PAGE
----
by Duane Ediger, Christian Peace Teams (April 23, 1997)
Cited by Mexican immigration authorities for "violating the terms of the tourist visas," two local members of a four-person Christian Peacemaker Teams (CPT) delegation were prevented from completing their human rights documentation in early April of this year. Stephen Obold and Duane Ediger had traveled to Oaxaca after examining the effects of the Low Intensity Warfare in neighboring Chiapas. Their arrival in Oaxaca had been publicized in a statewide newspaper. Most of the team's scheduled activities were thwarted by local, state and federal government entities.
The day of the team's arrival, state officials blocked its previously authorized visit to prisoners in the state penitentiary. They did arrange an interview with twelve wives of prisoners from the Las Loxicha region of Oaxaca. Most are ethnic Zapotecs. Their testimonies indicated a pattern of arbitrary arrests, destruction and theft of property, torture, forced confessions and other serious abuses by members of the Judicial Police force. Such acts are part of an apparent campaign against indigenous activists and political opposition candidates leading up to national congressional elections slated for July 6.
On the morning of the team's scheduled departure from Oaxaca City to Las Loxicha, the mayor of San Agustín Loxicha (appointed by the State after the arrest of all 14 members of the municipal council) announced by radio address that he "could not guarantee the safety" of the delegation should it attempt a visit to Las Loxicha. That afternoon immigration authorities served the delegation members papers which effectively prevented the trip, and resulted in the loss of their tourist visas and exit from the country under voluntary departure ("salida definitiva") status. This is a degree less serious than being deported.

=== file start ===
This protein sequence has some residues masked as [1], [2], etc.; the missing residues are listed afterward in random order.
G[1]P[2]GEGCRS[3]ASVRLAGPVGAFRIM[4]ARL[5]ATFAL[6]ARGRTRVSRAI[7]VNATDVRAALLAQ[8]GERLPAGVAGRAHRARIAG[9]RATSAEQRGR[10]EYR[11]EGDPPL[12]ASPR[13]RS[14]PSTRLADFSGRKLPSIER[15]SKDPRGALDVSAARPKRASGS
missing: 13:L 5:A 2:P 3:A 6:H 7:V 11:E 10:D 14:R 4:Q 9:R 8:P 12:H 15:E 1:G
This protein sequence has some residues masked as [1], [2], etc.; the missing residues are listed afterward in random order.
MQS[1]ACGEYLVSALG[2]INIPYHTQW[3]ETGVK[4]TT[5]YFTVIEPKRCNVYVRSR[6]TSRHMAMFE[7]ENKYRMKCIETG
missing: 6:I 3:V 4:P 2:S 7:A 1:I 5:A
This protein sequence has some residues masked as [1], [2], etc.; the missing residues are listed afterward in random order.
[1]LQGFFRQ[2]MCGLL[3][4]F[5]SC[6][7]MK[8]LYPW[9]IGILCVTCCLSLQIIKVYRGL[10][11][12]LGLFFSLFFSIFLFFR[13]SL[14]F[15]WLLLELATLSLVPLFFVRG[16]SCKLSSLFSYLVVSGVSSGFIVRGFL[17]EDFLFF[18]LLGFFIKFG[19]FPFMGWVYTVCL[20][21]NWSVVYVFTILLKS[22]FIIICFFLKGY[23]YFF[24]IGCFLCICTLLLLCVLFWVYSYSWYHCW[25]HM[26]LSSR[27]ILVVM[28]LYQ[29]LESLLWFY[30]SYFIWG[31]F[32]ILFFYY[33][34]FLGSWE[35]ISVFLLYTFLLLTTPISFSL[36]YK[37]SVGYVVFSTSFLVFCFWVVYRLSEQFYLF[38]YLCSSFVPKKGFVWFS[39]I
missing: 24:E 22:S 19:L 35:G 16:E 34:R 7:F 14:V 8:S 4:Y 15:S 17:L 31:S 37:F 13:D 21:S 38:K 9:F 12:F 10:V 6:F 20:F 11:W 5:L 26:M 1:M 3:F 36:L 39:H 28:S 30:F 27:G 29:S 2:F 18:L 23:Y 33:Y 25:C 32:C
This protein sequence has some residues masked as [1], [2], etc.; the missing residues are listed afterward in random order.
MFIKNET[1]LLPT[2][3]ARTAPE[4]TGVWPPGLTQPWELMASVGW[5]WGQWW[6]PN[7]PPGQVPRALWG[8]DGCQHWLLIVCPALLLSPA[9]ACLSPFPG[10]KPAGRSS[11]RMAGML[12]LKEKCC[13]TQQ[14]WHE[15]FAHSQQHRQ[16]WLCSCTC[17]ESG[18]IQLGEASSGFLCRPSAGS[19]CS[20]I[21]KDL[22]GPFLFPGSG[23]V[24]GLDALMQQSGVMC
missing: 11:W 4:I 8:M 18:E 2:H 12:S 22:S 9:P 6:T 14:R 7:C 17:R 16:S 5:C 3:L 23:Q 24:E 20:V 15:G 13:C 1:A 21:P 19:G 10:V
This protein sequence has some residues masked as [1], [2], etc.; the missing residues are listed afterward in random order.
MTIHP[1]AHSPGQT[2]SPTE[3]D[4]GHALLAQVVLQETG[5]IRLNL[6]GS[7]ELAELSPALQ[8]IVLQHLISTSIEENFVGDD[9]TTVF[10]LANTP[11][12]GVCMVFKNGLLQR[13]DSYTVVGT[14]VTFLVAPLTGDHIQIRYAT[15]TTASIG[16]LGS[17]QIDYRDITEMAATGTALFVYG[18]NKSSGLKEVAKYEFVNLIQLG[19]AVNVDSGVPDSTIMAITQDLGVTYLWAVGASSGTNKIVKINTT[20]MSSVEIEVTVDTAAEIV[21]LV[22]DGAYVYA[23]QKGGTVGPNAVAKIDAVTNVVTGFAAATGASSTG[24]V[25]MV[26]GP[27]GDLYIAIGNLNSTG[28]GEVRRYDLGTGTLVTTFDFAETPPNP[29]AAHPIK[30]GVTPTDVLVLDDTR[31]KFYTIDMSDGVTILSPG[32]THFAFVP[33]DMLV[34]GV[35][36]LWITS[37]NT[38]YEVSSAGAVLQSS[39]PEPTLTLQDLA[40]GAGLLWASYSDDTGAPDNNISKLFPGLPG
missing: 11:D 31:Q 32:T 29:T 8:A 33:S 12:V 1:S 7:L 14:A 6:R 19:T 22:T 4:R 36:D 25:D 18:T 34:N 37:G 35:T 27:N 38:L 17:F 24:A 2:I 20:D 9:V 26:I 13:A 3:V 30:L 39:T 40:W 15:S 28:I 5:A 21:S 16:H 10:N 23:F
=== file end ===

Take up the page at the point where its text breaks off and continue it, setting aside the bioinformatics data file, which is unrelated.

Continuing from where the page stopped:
Expulsion has long been an impediment to international human rights observation in Chiapas. The CPTers seem to have been among the first people subject to a new official determination to thwart any attempts by foreigners to document the serious abuses being carried out in the other states of southern Mexico.
Just one week after CPT was expelled, two members of a delegation under the auspices of the UN's International Federation of Human Rights and the World Organization against Torture had the same experience. All four delegation members took an early departure from Mexico on April 20. Those expelled were Wilma Nuñez of the Nicaraguan Center for Human Rights and Benjamin Cuellar of the Human Rights Institute of the University of Central America in El Salvador. According to the Mexican League for the Defense of Human Rights (LIMEDDH), Immigration officials claimed that a visit to a government agency in Guerrero State violated the terms of their visa. This in spite of their having received written authorization for the visit by the Governor of the State of Guerrero.
LIMEDDH issued a call for national and international human rights organizations to urge the Mexican government not to impede the work of these human rights organizations; that they grant them the freedom to carry out international human rights observation missions; that the government clarify the legal terms under which it has expelled international observers; and that it indicate what are the legal norms under which human rights observers may do their work.
For more; contact Duane Ediger   email@example.com
Letters of protest against these official expulsion actions and the human rights violations in Chiapas and Oaxaca should be directed to:
Presidente de la Republica
Dr. Ernesto Zedillo Ponce de Leon
Fax (525) 2 77 23 76
Secretario de Gobernacion Lic. Emilio Chuayffet Chemor
Fax (525) 6 26 44 26
Gobernador del Estado de Oaxaca Diodoro Carrasco Altamirano
Fax (951) 5 50 77 OR 6 37 37